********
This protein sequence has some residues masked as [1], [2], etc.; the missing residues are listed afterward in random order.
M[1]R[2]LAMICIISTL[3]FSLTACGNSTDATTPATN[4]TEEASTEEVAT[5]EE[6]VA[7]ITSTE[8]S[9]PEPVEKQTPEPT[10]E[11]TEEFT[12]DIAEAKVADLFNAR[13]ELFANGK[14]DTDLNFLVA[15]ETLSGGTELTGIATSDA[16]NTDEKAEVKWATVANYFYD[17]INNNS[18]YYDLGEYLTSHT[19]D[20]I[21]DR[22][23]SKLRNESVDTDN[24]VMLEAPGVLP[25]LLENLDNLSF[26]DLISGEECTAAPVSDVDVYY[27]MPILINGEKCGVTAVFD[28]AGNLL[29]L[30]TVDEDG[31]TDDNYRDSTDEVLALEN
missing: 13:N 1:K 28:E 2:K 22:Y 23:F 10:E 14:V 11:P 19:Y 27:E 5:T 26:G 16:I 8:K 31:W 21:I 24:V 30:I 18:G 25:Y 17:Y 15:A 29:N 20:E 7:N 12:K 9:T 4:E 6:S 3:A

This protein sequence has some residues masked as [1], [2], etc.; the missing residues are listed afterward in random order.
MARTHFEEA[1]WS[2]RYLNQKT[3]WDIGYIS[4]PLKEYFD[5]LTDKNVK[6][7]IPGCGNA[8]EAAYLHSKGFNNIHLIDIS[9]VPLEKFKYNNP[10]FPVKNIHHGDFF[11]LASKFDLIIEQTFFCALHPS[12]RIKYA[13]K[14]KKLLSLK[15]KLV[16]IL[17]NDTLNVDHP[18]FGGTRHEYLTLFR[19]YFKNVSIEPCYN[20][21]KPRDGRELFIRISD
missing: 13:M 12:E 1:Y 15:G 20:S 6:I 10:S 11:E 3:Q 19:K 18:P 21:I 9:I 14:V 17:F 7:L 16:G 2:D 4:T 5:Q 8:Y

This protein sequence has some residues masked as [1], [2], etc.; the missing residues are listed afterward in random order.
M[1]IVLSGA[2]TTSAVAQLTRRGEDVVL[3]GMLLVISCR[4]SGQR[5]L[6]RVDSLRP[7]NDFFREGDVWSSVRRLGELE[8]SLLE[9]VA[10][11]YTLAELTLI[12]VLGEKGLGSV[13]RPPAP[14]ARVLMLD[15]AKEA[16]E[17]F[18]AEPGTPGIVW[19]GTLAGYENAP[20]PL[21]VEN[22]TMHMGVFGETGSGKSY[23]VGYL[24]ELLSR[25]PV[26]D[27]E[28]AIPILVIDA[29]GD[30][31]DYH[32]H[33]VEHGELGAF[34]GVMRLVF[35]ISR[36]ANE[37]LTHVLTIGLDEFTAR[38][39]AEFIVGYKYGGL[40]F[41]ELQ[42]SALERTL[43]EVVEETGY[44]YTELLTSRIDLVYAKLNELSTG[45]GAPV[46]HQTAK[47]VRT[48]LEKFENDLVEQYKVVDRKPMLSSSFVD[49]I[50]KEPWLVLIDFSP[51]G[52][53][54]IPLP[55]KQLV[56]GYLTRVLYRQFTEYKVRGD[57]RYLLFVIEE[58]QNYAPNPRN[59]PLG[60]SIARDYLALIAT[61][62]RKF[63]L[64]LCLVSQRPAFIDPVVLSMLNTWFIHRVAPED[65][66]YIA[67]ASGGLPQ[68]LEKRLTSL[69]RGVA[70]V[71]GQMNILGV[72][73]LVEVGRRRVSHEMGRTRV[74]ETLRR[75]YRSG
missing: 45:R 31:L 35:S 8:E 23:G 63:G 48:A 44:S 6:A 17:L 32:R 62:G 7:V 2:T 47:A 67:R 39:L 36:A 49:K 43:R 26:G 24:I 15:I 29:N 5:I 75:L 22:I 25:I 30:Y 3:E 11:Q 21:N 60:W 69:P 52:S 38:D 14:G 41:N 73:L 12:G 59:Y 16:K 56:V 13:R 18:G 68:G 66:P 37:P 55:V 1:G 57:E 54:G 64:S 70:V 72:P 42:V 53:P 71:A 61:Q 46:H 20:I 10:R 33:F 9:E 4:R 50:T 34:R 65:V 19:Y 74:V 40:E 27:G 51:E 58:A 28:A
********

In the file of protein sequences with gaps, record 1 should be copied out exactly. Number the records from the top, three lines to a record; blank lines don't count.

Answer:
This protein sequence has some residues masked as [1], [2], etc.; the missing residues are listed afterward in random order.
M[1]R[2]LAMICIISTL[3]FSLTACGNSTDATTPATN[4]TEEASTEEVAT[5]EE[6]VA[7]ITSTE[8]S[9]PEPVEKQTPEPT[10]E[11]TEEFT[12]DIAEAKVADLFNAR[13]ELFANGK[14]DTDLNFLVA[15]ETLSGGTELTGIATSDA[16]NTDEKAEVKWATVANYFYD[17]INNNS[18]YYDLGEYLTSHT[19]D[20]I[21]DR[22][23]SKLRNESVDTDN[24]VMLEAPGVLP[25]LLENLDNLSF[26]DLISGEECTAAPVSDVDVYY[27]MPILINGEKCGVTAVFD[28]AGNLL[29]L[30]TVDEDG[31]TDDNYRDSTDEVLALEN
missing: 13:N 1:K 28:E 2:K 22:Y 23:F 10:E 14:V 11:P 19:Y 27:E 5:T 26:G 16:I 8:K 31:W 21:I 24:V 30:I 18:G 25:Y 17:Y 15:A 29:N 20:E 7:N 12:K 9:T 4:E 6:S 3:A